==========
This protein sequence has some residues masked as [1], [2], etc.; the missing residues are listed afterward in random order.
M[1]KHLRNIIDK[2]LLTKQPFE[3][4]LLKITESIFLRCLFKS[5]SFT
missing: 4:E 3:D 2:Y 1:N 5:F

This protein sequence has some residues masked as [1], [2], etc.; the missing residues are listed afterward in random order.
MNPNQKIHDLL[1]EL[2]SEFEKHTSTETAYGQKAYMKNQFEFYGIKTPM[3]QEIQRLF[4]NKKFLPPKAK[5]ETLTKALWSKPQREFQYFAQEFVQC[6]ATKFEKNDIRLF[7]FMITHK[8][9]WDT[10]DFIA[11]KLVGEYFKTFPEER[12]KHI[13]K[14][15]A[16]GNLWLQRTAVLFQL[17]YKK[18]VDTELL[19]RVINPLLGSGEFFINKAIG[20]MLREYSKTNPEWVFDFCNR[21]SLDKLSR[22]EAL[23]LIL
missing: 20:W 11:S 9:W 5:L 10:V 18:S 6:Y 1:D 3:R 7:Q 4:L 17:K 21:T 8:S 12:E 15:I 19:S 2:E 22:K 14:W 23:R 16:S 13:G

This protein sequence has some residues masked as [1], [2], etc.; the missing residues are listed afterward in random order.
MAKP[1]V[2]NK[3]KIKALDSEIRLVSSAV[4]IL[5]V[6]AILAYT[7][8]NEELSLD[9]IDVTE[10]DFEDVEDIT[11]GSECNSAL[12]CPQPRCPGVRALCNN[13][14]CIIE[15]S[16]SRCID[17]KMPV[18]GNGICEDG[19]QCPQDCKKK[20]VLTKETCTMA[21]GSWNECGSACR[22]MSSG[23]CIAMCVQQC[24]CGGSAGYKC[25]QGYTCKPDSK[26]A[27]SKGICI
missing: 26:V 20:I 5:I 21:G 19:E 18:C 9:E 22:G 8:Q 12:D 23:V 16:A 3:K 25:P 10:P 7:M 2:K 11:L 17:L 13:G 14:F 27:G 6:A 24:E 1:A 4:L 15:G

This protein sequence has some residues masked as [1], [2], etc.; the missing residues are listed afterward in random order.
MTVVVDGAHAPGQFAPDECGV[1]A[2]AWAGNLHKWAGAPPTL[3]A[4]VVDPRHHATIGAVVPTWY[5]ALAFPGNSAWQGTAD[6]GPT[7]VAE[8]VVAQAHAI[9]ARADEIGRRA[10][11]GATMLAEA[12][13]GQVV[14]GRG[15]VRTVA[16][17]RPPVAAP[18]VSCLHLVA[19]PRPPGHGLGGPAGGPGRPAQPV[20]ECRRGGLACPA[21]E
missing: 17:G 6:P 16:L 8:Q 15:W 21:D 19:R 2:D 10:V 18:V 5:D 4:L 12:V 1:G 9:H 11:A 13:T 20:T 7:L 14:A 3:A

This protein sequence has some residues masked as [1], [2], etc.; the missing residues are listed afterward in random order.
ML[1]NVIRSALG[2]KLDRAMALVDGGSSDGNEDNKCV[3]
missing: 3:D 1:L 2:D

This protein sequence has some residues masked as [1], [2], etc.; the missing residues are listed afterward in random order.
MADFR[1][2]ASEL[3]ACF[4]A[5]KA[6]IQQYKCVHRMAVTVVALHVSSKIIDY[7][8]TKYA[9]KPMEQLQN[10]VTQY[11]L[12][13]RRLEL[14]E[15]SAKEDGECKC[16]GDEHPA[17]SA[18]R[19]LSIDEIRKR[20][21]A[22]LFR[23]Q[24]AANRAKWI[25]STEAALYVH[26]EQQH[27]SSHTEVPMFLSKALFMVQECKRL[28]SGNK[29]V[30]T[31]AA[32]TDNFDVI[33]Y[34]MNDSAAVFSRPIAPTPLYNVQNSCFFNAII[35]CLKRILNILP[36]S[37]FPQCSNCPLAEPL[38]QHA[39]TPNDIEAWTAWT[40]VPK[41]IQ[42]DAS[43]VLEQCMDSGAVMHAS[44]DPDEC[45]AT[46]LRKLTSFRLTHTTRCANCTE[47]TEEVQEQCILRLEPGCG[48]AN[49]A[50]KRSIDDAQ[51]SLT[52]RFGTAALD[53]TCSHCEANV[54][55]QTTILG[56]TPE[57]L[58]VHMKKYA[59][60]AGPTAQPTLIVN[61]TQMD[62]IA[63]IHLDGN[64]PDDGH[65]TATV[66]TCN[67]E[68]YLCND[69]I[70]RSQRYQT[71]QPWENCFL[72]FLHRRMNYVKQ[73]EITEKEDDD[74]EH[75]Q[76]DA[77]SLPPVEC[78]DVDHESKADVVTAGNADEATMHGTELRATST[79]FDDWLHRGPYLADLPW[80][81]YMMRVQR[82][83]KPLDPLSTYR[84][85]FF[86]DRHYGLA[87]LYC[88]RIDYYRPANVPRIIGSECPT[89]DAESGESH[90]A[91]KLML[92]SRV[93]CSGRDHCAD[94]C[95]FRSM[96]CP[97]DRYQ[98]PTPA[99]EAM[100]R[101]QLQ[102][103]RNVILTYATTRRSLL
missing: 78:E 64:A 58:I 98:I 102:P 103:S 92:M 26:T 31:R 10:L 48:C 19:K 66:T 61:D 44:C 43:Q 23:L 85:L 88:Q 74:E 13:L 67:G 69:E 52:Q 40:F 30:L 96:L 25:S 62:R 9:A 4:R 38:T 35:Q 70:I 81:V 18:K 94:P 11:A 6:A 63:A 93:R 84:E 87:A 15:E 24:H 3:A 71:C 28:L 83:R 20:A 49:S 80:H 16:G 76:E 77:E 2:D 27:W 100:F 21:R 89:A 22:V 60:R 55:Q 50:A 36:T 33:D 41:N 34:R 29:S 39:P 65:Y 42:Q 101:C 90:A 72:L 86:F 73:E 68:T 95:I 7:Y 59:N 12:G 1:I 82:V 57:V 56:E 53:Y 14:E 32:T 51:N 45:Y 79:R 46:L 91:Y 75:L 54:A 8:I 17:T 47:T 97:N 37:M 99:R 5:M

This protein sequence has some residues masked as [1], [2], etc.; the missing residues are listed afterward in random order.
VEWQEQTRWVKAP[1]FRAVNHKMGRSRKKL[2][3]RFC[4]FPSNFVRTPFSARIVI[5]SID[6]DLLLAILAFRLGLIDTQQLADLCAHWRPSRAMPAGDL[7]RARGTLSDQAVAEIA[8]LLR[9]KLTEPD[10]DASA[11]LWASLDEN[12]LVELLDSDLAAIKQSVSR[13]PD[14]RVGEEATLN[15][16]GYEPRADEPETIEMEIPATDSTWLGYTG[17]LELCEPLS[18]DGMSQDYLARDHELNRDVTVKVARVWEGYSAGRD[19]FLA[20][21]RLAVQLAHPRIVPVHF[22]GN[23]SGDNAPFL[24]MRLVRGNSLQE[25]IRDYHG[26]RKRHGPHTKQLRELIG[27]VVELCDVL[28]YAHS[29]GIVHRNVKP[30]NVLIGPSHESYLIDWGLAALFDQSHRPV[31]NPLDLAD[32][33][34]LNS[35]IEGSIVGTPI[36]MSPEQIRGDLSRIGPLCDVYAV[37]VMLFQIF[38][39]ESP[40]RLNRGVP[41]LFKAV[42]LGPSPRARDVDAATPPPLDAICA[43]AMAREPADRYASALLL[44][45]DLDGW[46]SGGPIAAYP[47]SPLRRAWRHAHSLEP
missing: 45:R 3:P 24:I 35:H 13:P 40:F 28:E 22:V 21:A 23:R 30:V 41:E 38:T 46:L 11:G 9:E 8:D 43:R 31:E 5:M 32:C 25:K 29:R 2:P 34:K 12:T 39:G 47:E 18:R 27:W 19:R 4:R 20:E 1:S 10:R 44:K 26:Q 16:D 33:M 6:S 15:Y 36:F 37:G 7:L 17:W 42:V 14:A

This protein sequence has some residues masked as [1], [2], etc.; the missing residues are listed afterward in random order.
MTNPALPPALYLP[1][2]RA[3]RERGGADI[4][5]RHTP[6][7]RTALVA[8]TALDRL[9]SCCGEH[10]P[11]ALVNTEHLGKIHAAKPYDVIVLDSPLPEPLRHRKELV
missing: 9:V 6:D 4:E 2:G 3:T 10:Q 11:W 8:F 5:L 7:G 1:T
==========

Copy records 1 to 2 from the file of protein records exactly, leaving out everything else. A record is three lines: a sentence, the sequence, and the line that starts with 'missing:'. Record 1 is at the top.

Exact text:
This protein sequence has some residues masked as [1], [2], etc.; the missing residues are listed afterward in random order.
M[1]KHLRNIIDK[2]LLTKQPFE[3][4]LLKITESIFLRCLFKS[5]SFT
missing: 4:E 3:D 2:Y 1:N 5:F

This protein sequence has some residues masked as [1], [2], etc.; the missing residues are listed afterward in random order.
MNPNQKIHDLL[1]EL[2]SEFEKHTSTETAYGQKAYMKNQFEFYGIKTPM[3]QEIQRLF[4]NKKFLPPKAK[5]ETLTKALWSKPQREFQYFAQEFVQC[6]ATKFEKNDIRLF[7]FMITHK[8][9]WDT[10]DFIA[11]KLVGEYFKTFPEER[12]KHI[13]K[14][15]A[16]GNLWLQRTAVLFQL[17]YKK[18]VDTELL[19]RVINPLLGSGEFFINKAIG[20]MLREYSKTNPEWVFDFCNR[21]SLDKLSR[22]EAL[23]LIL
missing: 20:W 11:S 9:W 5:L 10:V 18:S 6:Y 1:D 3:R 7:Q 4:L 17:K 21:T 8:S 12:E 15:I 19:S 2:E 22:K 14:W 23:R 16:S 13:G